Galaxy Zoo and Radio Galaxy Zoo participants have an unusual opportunity to help shape a list of galaxies to be observed by the Hubble Space Telescope, as part of the “Gems of the Galaxy Zoos” project.
The project came about when the Space Telescope Science Institute circulated a message in August of 2017, seeking proposals for a new category of observation – gap-fillers. These projects will provide lists of target objects around the sky for brief observations when high-priority projects leave gaps in the telescope schedule, allowing 10-12 minutes of observation at intermediate places in the sky. Read More…
We’re excited to announce the publication of another scientific study. that wouldn’t have been possible without the hard work of the Galaxy Zoo volunteers. The paper:
“Galaxy Zoo: Morphological classification of galaxy images from the Illustris simulation”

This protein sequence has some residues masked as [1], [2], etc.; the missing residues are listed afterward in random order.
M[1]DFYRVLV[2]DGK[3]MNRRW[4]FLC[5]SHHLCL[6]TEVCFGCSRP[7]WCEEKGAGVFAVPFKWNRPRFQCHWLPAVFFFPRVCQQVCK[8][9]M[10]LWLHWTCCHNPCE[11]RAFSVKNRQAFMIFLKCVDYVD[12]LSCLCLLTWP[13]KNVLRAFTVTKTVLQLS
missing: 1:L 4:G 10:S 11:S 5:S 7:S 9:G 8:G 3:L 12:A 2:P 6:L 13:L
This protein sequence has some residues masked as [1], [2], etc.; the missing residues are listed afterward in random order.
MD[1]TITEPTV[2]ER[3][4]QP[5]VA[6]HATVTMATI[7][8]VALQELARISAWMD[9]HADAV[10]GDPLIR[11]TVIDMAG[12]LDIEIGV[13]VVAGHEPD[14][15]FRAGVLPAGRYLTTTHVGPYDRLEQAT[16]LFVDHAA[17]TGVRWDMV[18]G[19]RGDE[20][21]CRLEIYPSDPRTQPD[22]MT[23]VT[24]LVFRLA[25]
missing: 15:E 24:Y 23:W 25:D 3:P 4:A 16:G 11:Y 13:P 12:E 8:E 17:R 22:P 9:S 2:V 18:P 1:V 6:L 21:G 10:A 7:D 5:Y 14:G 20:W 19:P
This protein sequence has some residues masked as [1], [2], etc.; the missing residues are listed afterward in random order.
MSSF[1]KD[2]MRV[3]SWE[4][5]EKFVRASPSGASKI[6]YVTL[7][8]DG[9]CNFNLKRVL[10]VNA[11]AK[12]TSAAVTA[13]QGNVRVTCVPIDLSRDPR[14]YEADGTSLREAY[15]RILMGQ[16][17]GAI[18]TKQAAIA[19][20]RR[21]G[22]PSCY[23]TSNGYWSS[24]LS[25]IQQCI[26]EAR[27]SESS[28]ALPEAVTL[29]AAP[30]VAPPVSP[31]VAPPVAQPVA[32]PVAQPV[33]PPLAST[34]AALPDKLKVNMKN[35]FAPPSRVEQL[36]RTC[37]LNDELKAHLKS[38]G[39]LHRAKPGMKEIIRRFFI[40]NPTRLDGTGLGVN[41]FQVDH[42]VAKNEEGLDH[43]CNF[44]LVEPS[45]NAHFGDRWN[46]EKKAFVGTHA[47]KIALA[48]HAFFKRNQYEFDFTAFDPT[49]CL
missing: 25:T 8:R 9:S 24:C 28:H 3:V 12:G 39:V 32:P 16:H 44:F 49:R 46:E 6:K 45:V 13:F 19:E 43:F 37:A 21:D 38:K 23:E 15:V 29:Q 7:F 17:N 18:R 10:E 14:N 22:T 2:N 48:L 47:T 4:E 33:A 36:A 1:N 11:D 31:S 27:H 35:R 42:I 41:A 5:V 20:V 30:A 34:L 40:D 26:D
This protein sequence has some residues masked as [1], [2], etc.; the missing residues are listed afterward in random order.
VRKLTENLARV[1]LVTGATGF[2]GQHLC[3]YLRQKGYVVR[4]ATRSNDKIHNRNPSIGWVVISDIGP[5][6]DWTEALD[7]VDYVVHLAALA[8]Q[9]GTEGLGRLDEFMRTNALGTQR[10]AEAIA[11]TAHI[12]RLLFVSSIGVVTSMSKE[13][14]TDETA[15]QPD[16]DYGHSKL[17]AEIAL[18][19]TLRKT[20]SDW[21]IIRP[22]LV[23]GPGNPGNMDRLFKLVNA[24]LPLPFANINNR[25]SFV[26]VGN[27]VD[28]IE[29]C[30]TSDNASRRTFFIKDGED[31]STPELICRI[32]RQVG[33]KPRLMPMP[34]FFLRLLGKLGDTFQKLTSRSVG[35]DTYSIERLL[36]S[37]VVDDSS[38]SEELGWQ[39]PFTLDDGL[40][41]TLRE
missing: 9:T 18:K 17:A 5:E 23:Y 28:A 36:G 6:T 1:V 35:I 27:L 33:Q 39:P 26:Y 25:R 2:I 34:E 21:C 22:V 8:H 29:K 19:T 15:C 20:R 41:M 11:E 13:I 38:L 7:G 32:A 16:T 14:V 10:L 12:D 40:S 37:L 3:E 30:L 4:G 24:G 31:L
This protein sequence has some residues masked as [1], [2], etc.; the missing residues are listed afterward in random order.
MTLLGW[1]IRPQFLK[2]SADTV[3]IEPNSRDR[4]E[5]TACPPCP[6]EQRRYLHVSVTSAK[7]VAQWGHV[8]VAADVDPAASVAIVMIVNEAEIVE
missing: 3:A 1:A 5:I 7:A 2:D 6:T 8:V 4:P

is the first Galaxy Zoo publication that examines visual morphological classifications of computer-generated galaxy images. The images were produced in collaboration with the international team of scientists who implemented and analyzed the highly sophisticated Illustris cosmological simulation (you can find many more details about Illustris on the main Illustris project website and about the Galaxy Zoo: Illustris project in this previous blog post). Illustris is designed to accurately model the evolution of our Universe from a time shortly after its birth until the present day. In the process, simulated particles of dark matter, gas, and stars aggregate and condense to form galaxy clusters that contain seemingly realistic galaxies. In our paper we wanted to test the realism of those simulated galaxies by inviting Galaxy Zoo volunteers to evaluate their morphological appearance. We wanted to know whether Illustris galaxies look like real galaxies.